If you’ve never checked out Michael Twitty’s blog Afroculinaria, you’re missing out on an opportunity to learn about how African Americans contributed to southern history and culture through the food we eat and enjoy.
I can’t tell you how important I think food is. I’m currently at the 18th Southern Foodways Alliance conference in Oxford, Mississippi. Coming back to the world’s largest gathering of South-centric chefs, thinkers, academics, entrepreneurs, authors, students, artists, photographers and enthusiastic eaters you can’t help but be made more awake to the unifying pull of the Southern culinary journey. This year’s symposium asks a simple but penetrating question about the South of the popular imagination: “Who’s selling, who’s buying and at what price?” Presenters have come from across the country and the globe to talk about the meaning and import of Cracker Barrel, to sample food by the likes of award-winning chefs like Mashama Bailey and to see a shrimp and grits dunk tank.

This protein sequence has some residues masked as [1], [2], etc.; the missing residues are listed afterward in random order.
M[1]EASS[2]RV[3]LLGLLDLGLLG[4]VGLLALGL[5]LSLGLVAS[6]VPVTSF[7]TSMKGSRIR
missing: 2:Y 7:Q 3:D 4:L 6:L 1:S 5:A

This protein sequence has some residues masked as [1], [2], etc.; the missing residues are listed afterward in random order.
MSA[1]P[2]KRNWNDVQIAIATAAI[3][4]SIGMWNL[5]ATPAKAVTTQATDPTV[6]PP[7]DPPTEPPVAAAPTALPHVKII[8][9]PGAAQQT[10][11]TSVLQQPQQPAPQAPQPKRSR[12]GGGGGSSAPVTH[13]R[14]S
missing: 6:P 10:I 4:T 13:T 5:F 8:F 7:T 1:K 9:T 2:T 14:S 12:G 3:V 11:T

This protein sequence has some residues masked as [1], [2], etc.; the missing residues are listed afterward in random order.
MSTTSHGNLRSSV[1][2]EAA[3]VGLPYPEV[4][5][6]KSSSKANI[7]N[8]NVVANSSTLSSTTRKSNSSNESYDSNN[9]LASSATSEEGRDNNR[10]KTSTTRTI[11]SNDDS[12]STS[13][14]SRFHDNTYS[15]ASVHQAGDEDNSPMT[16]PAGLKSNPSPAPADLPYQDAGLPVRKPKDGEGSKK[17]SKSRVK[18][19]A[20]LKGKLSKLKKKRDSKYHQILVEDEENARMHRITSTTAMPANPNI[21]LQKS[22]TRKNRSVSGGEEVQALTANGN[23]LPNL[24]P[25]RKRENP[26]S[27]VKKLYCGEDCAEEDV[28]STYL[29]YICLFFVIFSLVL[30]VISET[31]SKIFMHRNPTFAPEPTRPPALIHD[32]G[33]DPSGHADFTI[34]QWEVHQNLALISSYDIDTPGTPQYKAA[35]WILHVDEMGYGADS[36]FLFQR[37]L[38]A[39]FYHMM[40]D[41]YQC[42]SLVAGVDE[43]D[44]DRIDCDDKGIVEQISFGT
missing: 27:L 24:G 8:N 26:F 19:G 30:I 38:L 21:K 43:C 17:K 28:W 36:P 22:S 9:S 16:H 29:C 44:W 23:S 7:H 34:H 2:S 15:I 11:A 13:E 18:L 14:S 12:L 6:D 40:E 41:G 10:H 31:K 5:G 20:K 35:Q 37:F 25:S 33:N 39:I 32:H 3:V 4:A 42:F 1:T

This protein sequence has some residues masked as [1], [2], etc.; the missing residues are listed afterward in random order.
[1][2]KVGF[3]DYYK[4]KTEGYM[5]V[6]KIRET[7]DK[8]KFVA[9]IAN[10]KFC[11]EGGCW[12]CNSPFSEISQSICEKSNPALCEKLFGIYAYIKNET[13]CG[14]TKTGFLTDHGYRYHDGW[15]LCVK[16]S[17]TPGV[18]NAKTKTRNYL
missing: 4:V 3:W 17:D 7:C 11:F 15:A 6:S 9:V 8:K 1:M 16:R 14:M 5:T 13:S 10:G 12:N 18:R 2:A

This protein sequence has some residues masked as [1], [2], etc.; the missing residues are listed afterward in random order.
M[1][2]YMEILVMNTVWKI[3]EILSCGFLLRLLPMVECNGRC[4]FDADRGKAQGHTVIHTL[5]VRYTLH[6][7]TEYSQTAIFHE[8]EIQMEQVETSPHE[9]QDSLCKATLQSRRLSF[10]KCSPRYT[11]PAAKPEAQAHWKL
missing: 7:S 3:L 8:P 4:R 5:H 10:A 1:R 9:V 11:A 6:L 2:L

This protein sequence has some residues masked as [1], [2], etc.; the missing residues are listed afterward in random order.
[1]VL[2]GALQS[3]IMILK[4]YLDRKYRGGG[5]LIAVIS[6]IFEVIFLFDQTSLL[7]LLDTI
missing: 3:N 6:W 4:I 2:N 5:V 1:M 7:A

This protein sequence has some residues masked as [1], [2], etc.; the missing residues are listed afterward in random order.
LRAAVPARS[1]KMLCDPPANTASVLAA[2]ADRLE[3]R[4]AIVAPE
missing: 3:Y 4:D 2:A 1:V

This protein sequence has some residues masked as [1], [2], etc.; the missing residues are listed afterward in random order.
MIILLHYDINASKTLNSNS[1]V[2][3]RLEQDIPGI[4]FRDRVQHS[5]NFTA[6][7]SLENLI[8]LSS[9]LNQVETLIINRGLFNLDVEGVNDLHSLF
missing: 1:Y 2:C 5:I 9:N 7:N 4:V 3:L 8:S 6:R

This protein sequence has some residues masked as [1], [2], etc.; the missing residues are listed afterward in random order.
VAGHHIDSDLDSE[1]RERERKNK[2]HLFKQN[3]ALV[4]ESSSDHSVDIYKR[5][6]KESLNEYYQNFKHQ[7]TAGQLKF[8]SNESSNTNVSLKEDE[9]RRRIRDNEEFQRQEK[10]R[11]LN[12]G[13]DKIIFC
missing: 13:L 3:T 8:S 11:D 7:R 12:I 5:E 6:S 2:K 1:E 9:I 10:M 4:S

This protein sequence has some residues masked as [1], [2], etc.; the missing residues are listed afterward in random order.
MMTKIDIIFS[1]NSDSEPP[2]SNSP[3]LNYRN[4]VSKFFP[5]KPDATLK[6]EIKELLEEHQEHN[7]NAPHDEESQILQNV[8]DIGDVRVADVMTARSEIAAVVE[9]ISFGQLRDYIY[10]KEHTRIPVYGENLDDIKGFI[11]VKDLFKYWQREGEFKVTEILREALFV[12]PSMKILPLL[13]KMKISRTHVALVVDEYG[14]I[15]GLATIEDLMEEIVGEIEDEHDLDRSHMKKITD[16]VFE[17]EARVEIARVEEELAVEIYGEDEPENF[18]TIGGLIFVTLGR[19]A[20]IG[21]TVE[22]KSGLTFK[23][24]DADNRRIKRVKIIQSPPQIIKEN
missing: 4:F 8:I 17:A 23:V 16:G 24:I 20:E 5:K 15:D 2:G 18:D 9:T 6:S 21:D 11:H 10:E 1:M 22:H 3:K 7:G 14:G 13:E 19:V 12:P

The past is often read as a series of moments that we have left behind, unforgiving and simpler than the moments that make up our now…
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